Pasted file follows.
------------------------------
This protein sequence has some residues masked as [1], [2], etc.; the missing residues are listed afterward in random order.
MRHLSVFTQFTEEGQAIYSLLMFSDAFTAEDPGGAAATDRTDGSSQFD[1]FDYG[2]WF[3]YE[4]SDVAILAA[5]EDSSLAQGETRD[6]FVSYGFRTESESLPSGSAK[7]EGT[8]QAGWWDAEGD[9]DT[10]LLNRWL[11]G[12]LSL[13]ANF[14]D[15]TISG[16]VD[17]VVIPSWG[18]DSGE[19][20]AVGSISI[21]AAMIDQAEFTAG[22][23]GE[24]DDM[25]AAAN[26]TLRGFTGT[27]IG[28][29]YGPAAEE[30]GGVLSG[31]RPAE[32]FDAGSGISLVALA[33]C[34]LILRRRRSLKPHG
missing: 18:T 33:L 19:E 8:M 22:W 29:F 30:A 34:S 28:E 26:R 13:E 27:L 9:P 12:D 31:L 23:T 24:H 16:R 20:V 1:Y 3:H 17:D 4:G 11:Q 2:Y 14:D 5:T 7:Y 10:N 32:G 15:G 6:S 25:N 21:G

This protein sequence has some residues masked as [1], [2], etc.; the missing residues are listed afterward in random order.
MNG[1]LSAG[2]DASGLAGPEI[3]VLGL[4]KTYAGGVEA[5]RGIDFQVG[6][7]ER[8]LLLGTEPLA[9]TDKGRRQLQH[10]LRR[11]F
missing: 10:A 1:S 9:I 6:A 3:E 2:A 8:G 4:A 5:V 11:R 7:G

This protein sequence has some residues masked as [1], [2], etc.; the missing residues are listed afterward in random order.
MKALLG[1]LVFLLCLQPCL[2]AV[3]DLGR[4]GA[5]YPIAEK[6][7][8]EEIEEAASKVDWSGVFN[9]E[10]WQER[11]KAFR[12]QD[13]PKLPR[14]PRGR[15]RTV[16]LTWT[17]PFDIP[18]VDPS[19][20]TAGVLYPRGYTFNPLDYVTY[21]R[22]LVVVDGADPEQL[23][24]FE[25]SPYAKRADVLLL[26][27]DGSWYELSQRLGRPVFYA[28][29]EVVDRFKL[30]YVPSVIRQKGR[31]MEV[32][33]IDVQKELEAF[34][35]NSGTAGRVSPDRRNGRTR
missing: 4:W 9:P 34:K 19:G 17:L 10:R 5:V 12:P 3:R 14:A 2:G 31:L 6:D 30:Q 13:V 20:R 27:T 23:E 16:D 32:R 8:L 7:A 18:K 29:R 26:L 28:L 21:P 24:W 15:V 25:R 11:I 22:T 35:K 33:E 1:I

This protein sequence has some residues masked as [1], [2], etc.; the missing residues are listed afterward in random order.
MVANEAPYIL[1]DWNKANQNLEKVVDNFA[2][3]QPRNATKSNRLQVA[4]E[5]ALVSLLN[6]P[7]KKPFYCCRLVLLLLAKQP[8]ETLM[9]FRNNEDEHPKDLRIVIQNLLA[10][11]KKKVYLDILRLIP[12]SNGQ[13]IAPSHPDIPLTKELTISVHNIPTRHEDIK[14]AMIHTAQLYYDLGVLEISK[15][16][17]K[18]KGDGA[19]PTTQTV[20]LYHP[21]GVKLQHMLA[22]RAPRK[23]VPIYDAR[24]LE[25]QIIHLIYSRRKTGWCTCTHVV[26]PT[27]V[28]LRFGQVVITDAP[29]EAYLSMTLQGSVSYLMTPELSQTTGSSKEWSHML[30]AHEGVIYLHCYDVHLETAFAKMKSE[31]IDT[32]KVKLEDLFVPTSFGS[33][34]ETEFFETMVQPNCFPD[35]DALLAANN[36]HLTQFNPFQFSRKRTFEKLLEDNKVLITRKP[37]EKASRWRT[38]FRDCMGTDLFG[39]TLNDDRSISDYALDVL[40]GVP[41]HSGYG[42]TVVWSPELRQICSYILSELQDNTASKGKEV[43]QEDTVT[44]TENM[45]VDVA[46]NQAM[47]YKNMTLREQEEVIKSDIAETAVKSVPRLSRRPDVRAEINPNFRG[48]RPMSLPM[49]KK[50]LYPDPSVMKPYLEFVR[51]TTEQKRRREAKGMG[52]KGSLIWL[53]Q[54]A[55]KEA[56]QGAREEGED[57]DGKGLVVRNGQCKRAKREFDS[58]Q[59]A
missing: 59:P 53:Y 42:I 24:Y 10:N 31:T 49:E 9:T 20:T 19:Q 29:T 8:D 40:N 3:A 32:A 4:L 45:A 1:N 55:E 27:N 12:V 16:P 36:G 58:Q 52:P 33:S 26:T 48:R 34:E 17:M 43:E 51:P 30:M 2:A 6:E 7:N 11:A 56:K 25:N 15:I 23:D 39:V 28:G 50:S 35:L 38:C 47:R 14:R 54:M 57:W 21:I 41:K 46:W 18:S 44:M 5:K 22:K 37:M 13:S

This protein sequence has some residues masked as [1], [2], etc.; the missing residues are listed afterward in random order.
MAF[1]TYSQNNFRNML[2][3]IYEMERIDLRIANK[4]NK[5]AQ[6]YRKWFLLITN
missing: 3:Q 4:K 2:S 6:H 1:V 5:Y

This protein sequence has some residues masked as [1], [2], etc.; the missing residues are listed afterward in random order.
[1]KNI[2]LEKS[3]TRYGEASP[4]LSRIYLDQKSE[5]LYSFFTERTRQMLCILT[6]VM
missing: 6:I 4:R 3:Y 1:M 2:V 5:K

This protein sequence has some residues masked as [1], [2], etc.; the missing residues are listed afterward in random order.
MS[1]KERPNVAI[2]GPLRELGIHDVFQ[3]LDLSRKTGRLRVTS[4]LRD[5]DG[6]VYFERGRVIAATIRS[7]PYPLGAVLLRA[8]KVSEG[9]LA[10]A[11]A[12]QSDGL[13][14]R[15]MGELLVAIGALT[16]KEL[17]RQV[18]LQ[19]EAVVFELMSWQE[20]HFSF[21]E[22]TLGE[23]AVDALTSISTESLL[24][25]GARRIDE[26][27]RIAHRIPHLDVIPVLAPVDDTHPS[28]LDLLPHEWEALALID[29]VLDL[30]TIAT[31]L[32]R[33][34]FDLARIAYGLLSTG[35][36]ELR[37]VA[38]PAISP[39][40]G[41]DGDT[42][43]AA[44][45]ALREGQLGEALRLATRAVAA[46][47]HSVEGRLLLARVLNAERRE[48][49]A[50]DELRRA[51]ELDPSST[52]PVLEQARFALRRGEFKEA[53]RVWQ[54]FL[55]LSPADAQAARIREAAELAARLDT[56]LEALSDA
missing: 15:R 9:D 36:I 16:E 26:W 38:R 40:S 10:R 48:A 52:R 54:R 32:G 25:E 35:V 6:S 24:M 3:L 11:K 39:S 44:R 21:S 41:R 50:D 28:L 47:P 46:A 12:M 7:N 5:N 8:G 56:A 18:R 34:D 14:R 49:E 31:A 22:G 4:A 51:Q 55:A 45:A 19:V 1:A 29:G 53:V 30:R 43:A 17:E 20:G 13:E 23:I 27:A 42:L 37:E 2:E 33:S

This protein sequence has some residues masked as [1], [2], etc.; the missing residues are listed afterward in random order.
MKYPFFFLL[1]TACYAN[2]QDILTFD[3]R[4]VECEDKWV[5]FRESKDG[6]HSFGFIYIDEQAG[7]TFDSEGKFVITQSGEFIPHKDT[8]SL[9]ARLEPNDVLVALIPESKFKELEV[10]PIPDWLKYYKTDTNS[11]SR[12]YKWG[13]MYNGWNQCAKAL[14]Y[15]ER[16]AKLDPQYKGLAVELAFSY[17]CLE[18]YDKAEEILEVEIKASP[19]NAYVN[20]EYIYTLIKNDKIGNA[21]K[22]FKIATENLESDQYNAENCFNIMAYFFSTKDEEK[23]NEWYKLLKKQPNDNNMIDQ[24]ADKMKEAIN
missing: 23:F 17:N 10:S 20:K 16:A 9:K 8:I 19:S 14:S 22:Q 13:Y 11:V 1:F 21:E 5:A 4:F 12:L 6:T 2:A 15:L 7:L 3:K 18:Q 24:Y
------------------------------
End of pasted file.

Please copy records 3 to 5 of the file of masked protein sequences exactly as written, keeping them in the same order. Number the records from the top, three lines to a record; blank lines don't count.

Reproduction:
This protein sequence has some residues masked as [1], [2], etc.; the missing residues are listed afterward in random order.
MKALLG[1]LVFLLCLQPCL[2]AV[3]DLGR[4]GA[5]YPIAEK[6][7][8]EEIEEAASKVDWSGVFN[9]E[10]WQER[11]KAFR[12]QD[13]PKLPR[14]PRGR[15]RTV[16]LTWT[17]PFDIP[18]VDPS[19][20]TAGVLYPRGYTFNPLDYVTY[21]R[22]LVVVDGADPEQL[23][24]FE[25]SPYAKRADVLLL[26][27]DGSWYELSQRLGRPVFYA[28][29]EVVDRFKL[30]YVPSVIRQKGR[31]MEV[32][33]IDVQKELEAF[34][35]NSGTAGRVSPDRRNGRTR
missing: 4:W 9:P 34:K 19:G 17:L 10:R 5:V 12:P 3:R 14:A 2:G 31:L 6:D 30:Q 13:V 20:R 27:T 23:E 16:D 32:R 8:L 7:A 18:K 29:R 26:L 28:L 21:P 24:W 15:V 25:R 11:I 22:T 35:K 33:E 1:I

This protein sequence has some residues masked as [1], [2], etc.; the missing residues are listed afterward in random order.
MVANEAPYIL[1]DWNKANQNLEKVVDNFA[2][3]QPRNATKSNRLQVA[4]E[5]ALVSLLN[6]P[7]KKPFYCCRLVLLLLAKQP[8]ETLM[9]FRNNEDEHPKDLRIVIQNLLA[10][11]KKKVYLDILRLIP[12]SNGQ[13]IAPSHPDIPLTKELTISVHNIPTRHEDIK[14]AMIHTAQLYYDLGVLEISK[15][16][17]K[18]KGDGA[19]PTTQTV[20]LYHP[21]GVKLQHMLA[22]RAPRK[23]VPIYDAR[24]LE[25]QIIHLIYSRRKTGWCTCTHVV[26]PT[27]V[28]LRFGQVVITDAP[29]EAYLSMTLQGSVSYLMTPELSQTTGSSKEWSHML[30]AHEGVIYLHCYDVHLETAFAKMKSE[31]IDT[32]KVKLEDLFVPTSFGS[33][34]ETEFFETMVQPNCFPD[35]DALLAANN[36]HLTQFNPFQFSRKRTFEKLLEDNKVLITRKP[37]EKASRWRT[38]FRDCMGTDLFG[39]TLNDDRSISDYALDVL[40]GVP[41]HSGYG[42]TVVWSPELRQICSYILSELQDNTASKGKEV[43]QEDTVT[44]TENM[45]VDVA[46]NQAM[47]YKNMTLREQEEVIKSDIAETAVKSVPRLSRRPDVRAEINPNFRG[48]RPMSLPM[49]KK[50]LYPDPSVMKPYLEFVR[51]TTEQKRRREAKGMG[52]KGSLIWL[53]Q[54]A[55]KEA[56]QGAREEGED[57]DGKGLVVRNGQCKRAKREFDS[58]Q[59]A
missing: 59:P 53:Y 42:I 24:Y 10:N 31:T 49:E 9:T 20:T 19:Q 29:T 8:D 40:N 3:A 32:A 4:L 45:A 1:N 55:E 27:N 12:V 16:P 36:G 58:Q 52:P 33:S 26:T 48:R 34:E 17:M 43:E 51:P 30:M 2:A 6:E 7:N 11:A 56:K 25:N 15:I 23:D 39:V 28:G 50:S 35:L 38:C 47:R 14:R 54:M 57:W 21:I 41:K 46:W 18:S 44:M 5:K 22:K 37:M 13:S

This protein sequence has some residues masked as [1], [2], etc.; the missing residues are listed afterward in random order.
MAF[1]TYSQNNFRNML[2][3]IYEMERIDLRIANK[4]NK[5]AQ[6]YRKWFLLITN
missing: 3:Q 4:K 2:S 6:H 1:V 5:Y